NHS community contraception clinics were used by 7% more people – a total of 1.3 million – in the year to March 2009, according to an NHS Information Centre report.
Men constituted the biggest percentage rise, up 13% (17,000) to 140,000 – one in 10 of all those attending – while the number of women increased by 6% (67,000) to 1.2 million. The overall number has remained broadly stable at 2.5 million over the last 10 years.
The report also shows that:
- Among women, the 16-19 year-old age group had the highest number of attendances per 100 of the population. One fifth of women in this age group visited a clinic, while the proportion aged 15 and under was 8%. Both percentages are unchanged since 2007/08.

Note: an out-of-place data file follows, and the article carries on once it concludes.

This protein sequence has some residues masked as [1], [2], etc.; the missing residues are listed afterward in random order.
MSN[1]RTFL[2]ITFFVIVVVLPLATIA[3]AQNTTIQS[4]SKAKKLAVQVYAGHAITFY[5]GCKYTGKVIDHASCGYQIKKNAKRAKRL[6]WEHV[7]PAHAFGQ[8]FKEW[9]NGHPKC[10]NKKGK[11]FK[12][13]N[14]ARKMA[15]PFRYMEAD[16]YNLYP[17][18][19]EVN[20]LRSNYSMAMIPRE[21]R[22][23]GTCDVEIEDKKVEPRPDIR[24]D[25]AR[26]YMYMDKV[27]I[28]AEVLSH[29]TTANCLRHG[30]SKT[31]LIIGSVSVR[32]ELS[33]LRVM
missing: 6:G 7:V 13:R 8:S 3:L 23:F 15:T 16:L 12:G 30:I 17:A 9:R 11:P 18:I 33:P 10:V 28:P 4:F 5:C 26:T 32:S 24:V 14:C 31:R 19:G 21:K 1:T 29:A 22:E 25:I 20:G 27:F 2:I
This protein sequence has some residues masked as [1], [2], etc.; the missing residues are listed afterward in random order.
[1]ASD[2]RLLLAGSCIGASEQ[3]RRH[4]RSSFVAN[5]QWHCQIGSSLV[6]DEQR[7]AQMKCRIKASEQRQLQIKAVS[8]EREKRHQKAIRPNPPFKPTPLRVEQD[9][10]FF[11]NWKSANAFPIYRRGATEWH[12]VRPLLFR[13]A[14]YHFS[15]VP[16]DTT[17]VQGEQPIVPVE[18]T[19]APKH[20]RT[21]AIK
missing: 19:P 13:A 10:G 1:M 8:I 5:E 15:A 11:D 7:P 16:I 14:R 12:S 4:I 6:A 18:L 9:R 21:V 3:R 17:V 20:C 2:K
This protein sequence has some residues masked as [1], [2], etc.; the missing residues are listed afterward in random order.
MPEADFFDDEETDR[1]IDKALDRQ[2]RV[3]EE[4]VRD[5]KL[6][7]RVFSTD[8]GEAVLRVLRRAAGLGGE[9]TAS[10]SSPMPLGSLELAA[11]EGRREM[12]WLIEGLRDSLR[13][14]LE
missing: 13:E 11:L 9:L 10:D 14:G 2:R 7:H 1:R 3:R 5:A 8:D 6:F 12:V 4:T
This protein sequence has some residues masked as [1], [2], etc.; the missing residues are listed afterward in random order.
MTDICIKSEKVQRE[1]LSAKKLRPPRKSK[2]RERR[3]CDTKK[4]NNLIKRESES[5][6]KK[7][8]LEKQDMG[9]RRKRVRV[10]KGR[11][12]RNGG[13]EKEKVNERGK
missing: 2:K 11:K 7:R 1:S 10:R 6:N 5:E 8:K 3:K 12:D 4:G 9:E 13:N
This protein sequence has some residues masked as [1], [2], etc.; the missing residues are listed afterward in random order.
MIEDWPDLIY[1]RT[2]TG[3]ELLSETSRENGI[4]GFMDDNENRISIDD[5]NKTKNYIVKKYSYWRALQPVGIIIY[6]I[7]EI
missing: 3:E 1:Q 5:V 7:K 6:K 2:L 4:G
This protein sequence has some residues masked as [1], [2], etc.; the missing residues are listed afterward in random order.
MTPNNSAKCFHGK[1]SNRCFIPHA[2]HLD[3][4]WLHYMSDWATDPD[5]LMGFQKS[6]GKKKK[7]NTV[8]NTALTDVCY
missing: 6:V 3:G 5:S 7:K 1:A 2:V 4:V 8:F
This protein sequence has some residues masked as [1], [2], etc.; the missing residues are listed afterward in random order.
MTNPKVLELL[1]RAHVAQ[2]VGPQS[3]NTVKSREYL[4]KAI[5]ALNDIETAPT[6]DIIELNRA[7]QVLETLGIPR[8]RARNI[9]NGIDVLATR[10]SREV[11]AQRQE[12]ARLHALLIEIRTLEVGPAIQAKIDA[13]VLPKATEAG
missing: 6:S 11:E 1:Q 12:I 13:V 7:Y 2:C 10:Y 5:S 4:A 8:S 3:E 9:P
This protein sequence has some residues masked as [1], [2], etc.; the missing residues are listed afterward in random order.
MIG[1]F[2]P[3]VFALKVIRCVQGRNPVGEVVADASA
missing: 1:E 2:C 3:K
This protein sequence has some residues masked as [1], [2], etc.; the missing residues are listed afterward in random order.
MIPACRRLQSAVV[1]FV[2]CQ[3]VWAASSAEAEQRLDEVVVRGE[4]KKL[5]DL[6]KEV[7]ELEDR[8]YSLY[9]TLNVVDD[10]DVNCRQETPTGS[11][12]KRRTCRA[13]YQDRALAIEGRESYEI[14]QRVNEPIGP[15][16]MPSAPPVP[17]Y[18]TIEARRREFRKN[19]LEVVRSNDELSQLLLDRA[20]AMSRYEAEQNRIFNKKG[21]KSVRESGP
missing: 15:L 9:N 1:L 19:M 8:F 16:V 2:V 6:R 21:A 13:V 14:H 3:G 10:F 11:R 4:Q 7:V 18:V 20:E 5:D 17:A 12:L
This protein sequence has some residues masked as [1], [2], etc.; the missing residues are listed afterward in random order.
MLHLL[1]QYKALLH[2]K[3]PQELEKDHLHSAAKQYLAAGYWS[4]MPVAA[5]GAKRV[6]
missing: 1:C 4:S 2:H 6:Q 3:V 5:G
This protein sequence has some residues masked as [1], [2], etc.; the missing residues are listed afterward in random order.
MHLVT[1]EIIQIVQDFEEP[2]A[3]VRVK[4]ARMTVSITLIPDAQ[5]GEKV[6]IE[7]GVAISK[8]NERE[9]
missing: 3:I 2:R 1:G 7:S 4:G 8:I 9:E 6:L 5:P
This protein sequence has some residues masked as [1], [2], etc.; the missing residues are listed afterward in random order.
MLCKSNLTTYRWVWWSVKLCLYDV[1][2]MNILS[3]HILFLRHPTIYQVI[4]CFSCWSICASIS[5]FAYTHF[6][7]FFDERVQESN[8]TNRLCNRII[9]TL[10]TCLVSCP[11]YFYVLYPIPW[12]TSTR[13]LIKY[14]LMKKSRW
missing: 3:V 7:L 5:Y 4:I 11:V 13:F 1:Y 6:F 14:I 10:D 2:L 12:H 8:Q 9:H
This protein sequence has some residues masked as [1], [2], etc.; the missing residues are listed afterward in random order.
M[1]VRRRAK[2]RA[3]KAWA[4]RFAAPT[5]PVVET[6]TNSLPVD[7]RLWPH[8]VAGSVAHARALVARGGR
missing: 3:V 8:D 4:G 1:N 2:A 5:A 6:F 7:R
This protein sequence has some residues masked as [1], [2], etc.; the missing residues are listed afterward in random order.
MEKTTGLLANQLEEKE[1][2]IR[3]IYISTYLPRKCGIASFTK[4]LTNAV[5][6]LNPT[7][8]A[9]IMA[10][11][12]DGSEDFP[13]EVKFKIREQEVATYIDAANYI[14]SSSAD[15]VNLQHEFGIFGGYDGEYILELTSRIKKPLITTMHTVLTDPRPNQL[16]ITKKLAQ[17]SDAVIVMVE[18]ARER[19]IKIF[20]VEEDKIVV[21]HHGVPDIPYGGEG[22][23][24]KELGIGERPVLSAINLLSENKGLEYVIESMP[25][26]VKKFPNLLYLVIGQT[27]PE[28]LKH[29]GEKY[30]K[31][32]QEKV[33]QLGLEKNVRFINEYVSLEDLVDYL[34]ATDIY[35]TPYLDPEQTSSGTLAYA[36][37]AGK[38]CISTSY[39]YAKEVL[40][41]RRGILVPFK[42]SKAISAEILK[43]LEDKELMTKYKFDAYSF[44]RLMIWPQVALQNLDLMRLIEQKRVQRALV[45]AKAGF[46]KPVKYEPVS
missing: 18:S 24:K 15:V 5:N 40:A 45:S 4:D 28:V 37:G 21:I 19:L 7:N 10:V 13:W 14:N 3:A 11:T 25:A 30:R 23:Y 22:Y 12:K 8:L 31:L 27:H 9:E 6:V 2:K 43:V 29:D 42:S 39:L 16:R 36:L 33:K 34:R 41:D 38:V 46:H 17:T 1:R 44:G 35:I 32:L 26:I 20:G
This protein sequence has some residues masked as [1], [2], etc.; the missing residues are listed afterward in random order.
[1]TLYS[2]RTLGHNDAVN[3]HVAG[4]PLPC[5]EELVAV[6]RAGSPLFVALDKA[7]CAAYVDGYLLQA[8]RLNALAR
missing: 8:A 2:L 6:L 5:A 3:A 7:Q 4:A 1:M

- Oral contraception was the first choice of 44% of women, and it remains the most common primary method. This percentage has remained stable since 2003/04.
Use of long-acting reversible contraceptives (LARCs) is increasing, making up 24% of primary contraception methods among women, compared with 23% in 2007/08 and 18% in 2003/04.
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